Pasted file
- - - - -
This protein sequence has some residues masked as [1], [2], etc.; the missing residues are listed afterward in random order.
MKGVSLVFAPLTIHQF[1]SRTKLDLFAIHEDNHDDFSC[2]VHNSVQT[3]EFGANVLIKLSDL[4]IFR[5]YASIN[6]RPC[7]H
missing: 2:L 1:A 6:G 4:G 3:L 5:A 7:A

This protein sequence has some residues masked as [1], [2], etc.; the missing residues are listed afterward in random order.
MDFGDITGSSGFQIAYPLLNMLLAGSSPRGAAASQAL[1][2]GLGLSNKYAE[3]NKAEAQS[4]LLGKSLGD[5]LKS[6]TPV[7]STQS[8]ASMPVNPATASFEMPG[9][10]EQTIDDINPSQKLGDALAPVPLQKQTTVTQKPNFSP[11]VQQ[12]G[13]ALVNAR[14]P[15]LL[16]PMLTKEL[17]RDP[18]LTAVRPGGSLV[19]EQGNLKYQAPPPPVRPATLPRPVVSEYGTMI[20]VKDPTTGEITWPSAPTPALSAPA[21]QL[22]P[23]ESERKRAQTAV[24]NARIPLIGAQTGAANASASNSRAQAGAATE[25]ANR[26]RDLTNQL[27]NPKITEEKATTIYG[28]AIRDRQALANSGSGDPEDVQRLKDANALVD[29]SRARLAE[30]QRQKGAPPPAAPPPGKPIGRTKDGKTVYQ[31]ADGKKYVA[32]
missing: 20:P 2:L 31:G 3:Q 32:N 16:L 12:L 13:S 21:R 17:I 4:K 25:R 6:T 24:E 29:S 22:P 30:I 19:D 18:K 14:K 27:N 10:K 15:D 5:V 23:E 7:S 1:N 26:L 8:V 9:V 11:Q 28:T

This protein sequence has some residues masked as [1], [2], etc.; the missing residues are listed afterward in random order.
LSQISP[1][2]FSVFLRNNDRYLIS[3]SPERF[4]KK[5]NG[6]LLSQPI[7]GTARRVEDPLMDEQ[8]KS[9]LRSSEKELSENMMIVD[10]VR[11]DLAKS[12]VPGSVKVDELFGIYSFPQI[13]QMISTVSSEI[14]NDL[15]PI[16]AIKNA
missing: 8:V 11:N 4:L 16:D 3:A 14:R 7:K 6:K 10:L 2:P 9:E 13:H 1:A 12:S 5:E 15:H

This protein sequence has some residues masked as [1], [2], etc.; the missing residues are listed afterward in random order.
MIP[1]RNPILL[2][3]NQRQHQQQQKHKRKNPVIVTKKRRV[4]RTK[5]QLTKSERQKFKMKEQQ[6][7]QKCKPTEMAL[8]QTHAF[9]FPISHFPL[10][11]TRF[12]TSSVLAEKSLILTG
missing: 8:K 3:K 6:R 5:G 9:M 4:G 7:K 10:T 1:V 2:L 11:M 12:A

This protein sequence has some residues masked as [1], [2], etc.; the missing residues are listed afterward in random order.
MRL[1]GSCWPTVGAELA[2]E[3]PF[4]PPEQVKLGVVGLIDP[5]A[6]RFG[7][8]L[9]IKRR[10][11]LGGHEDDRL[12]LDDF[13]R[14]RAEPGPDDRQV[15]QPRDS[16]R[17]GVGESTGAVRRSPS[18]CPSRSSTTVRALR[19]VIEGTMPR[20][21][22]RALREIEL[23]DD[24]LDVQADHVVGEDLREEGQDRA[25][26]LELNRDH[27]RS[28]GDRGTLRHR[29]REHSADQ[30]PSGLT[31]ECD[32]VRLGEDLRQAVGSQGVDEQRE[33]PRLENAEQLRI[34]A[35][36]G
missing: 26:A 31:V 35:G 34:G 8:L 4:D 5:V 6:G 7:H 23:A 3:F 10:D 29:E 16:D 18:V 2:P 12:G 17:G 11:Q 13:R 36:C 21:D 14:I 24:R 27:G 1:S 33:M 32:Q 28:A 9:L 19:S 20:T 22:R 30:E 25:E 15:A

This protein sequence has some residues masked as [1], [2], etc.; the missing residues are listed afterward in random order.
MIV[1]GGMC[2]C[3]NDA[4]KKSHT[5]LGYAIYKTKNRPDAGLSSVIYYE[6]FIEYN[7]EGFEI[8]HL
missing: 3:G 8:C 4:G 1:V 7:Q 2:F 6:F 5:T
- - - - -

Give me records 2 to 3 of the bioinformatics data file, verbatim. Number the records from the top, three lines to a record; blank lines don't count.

This protein sequence has some residues masked as [1], [2], etc.; the missing residues are listed afterward in random order.
MDFGDITGSSGFQIAYPLLNMLLAGSSPRGAAASQAL[1][2]GLGLSNKYAE[3]NKAEAQS[4]LLGKSLGD[5]LKS[6]TPV[7]STQS[8]ASMPVNPATASFEMPG[9][10]EQTIDDINPSQKLGDALAPVPLQKQTTVTQKPNFSP[11]VQQ[12]G[13]ALVNAR[14]P[15]LL[16]PMLTKEL[17]RDP[18]LTAVRPGGSLV[19]EQGNLKYQAPPPPVRPATLPRPVVSEYGTMI[20]VKDPTTGEITWPSAPTPALSAPA[21]QL[22]P[23]ESERKRAQTAV[24]NARIPLIGAQTGAANASASNSRAQAGAATE[25]ANR[26]RDLTNQL[27]NPKITEEKATTIYG[28]AIRDRQALANSGSGDPEDVQRLKDANALVD[29]SRARLAE[30]QRQKGAPPPAAPPPGKPIGRTKDGKTVYQ[31]ADGKKYVA[32]
missing: 20:P 2:L 31:G 3:Q 32:N 16:L 12:L 13:S 21:R 17:I 4:K 25:R 6:T 24:E 29:S 22:P 30:I 19:D 18:K 14:K 27:N 10:K 15:D 5:V 23:E 7:S 1:N 26:L 8:V 9:V 11:Q 28:T

This protein sequence has some residues masked as [1], [2], etc.; the missing residues are listed afterward in random order.
LSQISP[1][2]FSVFLRNNDRYLIS[3]SPERF[4]KK[5]NG[6]LLSQPI[7]GTARRVEDPLMDEQ[8]KS[9]LRSSEKELSENMMIVD[10]VR[11]DLAKS[12]VPGSVKVDELFGIYSFPQI[13]QMISTVSSEI[14]NDL[15]PI[16]AIKNA
missing: 8:V 11:N 4:L 16:D 3:A 14:R 7:K 6:K 10:L 2:P 9:E 13:H 1:A 12:S 5:E 15:H